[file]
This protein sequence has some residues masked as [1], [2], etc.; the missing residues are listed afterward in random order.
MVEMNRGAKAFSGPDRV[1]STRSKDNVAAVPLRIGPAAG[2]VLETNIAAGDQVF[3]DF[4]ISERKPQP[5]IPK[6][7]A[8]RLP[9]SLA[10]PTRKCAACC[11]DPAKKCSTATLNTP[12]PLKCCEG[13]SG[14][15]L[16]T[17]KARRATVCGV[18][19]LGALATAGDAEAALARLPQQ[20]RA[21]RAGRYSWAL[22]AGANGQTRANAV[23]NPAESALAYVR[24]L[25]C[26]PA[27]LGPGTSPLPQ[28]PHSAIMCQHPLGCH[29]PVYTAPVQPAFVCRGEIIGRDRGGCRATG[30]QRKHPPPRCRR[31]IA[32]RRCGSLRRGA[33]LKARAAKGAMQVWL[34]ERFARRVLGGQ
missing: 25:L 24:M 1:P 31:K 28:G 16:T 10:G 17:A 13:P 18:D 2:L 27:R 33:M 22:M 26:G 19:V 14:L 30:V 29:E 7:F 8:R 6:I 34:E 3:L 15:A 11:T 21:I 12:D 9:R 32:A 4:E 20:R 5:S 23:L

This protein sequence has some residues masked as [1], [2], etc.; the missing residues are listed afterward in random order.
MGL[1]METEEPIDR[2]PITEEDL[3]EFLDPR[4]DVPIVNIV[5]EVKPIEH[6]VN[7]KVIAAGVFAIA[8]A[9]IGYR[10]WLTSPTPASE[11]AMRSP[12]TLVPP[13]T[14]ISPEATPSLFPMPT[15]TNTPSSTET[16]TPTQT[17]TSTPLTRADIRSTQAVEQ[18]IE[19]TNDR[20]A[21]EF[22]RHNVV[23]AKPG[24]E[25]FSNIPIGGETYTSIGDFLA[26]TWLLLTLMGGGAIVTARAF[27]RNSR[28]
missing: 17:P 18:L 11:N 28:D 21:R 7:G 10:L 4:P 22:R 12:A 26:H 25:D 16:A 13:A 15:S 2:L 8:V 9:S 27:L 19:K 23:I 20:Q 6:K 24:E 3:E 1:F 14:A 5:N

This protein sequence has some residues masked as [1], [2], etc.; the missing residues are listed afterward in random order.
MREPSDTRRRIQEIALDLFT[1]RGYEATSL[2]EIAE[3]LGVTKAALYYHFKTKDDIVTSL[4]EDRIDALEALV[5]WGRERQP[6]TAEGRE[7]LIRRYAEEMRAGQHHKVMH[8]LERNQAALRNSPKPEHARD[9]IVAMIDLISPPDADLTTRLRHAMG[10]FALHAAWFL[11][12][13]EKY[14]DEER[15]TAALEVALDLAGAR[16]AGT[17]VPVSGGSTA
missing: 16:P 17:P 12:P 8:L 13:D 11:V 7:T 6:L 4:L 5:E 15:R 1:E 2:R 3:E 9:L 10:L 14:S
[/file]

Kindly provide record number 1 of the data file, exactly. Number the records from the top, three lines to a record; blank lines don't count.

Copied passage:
This protein sequence has some residues masked as [1], [2], etc.; the missing residues are listed afterward in random order.
MVEMNRGAKAFSGPDRV[1]STRSKDNVAAVPLRIGPAAG[2]VLETNIAAGDQVF[3]DF[4]ISERKPQP[5]IPK[6][7]A[8]RLP[9]SLA[10]PTRKCAACC[11]DPAKKCSTATLNTP[12]PLKCCEG[13]SG[14][15]L[16]T[17]KARRATVCGV[18][19]LGALATAGDAEAALARLPQQ[20]RA[21]RAGRYSWAL[22]AGANGQTRANAV[23]NPAESALAYVR[24]L[25]C[26]PA[27]LGPGTSPLPQ[28]PHSAIMCQHPLGCH[29]PVYTAPVQPAFVCRGEIIGRDRGGCRATG[30]QRKHPPPRCRR[31]IA[32]RRCGSLRRGA[33]LKARAAKGAMQVWL[34]ERFARRVLGGQ
missing: 25:L 24:M 1:P 31:K 28:G 16:T 10:G 17:A 13:P 18:D 2:L 27:R 33:M 22:M 26:G 19:V 14:L 30:V 29:E 7:F 8:R 6:I 34:E 3:L 15:A 11:T 21:I 12:D 9:R 32:A 4:E 20:R 5:S 23:L